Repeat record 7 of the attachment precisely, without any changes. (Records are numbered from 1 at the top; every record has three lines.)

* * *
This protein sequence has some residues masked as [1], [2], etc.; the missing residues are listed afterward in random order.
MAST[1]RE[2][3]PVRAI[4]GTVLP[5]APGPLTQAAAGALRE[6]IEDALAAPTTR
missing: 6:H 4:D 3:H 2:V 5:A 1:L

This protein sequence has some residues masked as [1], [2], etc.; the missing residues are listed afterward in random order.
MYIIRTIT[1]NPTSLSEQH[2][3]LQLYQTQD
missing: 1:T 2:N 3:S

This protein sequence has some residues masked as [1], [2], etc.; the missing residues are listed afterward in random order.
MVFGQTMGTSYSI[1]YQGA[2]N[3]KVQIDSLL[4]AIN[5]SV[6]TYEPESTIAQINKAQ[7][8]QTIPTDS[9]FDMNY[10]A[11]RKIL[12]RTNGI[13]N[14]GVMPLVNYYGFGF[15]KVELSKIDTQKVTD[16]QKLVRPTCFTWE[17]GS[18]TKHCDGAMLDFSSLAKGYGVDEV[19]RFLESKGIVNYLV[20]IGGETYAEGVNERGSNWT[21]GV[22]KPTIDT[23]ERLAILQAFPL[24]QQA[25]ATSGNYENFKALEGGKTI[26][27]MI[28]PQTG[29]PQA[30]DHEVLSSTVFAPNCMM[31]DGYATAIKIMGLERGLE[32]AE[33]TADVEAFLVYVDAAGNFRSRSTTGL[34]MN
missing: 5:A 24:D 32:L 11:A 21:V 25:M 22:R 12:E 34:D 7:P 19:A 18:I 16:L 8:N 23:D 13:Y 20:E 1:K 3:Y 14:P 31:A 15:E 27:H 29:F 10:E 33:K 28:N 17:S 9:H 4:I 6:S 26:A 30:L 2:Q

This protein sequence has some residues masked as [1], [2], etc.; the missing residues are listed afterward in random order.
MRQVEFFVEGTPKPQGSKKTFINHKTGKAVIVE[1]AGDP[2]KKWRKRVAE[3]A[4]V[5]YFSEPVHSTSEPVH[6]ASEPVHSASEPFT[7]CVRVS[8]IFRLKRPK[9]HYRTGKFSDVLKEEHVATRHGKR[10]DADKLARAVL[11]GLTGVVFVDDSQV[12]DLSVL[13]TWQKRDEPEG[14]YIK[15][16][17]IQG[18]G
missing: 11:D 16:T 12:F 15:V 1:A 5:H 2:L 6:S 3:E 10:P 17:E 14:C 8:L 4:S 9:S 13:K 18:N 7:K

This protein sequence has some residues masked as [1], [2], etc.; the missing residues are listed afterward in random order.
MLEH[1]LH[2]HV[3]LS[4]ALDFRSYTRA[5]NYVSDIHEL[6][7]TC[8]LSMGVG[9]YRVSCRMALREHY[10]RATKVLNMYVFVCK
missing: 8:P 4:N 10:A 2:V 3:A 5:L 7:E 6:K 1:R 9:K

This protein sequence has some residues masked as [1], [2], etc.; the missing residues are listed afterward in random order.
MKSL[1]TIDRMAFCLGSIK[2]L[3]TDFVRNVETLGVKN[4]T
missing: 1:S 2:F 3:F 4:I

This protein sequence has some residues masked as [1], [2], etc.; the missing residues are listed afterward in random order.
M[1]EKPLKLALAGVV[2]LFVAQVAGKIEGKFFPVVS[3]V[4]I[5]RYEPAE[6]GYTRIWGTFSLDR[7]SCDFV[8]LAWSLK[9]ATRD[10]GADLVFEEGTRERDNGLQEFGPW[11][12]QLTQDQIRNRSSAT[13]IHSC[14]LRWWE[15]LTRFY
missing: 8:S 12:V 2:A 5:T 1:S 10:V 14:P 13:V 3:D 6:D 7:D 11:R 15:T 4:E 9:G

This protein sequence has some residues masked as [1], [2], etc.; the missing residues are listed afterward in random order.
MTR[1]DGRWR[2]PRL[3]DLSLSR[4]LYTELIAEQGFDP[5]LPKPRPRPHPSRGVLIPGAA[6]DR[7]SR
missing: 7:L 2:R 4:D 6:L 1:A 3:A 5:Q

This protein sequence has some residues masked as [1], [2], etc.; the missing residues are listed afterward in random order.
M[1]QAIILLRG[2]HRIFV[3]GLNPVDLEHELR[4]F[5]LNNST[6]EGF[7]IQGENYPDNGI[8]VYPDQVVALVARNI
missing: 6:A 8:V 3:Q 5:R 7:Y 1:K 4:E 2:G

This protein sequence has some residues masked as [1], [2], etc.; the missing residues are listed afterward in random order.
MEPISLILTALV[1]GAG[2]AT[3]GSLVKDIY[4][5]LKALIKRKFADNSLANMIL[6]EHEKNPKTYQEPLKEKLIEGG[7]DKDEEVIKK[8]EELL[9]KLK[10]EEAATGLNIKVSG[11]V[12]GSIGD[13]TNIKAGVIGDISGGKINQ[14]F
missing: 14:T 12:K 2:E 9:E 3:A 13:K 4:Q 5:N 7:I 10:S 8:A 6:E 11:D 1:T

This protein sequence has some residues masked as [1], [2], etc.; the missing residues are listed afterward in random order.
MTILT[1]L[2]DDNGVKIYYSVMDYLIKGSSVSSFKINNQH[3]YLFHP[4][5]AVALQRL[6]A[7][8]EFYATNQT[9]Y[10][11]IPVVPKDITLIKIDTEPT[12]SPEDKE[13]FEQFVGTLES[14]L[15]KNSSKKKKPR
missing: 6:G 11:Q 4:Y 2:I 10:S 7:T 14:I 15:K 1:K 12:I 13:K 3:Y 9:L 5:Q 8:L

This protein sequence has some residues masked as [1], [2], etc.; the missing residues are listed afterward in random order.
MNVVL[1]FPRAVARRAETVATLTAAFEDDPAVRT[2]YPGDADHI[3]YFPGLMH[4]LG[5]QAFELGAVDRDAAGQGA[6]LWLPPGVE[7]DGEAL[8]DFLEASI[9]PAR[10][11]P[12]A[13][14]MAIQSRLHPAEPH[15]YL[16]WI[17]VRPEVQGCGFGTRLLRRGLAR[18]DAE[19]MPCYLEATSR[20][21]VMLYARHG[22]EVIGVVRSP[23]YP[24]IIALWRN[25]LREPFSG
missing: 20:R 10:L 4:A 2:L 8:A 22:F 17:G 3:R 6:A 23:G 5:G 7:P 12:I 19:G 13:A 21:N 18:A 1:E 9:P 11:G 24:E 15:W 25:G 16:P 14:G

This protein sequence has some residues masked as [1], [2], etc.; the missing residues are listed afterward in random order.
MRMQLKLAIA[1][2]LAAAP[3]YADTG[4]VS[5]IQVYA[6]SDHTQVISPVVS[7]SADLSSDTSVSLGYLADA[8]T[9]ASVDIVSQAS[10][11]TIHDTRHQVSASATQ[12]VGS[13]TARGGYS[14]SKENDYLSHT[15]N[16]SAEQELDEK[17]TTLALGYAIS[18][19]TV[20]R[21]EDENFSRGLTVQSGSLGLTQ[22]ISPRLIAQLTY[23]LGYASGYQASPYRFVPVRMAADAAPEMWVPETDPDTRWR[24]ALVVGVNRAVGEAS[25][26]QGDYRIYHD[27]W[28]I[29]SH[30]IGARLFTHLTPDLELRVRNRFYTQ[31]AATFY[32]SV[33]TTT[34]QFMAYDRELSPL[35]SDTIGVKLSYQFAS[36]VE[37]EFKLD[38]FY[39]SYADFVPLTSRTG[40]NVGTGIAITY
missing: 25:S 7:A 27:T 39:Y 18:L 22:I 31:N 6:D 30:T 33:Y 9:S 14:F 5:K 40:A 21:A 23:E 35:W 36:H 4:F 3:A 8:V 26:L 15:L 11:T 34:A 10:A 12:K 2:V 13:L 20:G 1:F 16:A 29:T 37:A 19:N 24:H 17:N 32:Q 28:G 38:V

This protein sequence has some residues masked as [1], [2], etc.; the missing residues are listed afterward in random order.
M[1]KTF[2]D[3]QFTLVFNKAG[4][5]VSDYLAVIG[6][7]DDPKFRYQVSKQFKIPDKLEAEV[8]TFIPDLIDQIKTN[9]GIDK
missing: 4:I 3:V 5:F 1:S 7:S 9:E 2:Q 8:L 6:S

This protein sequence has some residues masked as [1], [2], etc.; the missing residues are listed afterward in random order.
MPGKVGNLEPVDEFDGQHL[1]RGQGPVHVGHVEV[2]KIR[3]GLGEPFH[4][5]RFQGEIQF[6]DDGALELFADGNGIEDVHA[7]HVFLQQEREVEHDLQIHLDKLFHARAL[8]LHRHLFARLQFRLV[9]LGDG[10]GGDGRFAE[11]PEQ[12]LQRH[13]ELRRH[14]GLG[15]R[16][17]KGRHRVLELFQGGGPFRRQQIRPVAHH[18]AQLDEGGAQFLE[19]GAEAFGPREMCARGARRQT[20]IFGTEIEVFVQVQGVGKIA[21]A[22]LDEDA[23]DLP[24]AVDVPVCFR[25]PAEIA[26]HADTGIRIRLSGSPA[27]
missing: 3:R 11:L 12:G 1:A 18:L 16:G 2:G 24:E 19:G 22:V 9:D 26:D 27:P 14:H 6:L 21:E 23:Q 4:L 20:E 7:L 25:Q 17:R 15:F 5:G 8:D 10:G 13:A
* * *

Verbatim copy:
This protein sequence has some residues masked as [1], [2], etc.; the missing residues are listed afterward in random order.
M[1]EKPLKLALAGVV[2]LFVAQVAGKIEGKFFPVVS[3]V[4]I[5]RYEPAE[6]GYTRIWGTFSLDR[7]SCDFV[8]LAWSLK[9]ATRD[10]GADLVFEEGTRERDNGLQEFGPW[11][12]QLTQDQIRNRSSAT[13]IHSC[14]LRWWE[15]LTRFY
missing: 8:S 12:V 2:A 5:T 1:S 10:V 14:P 13:V 3:D 6:D 7:D 11:R 15:T 4:E 9:G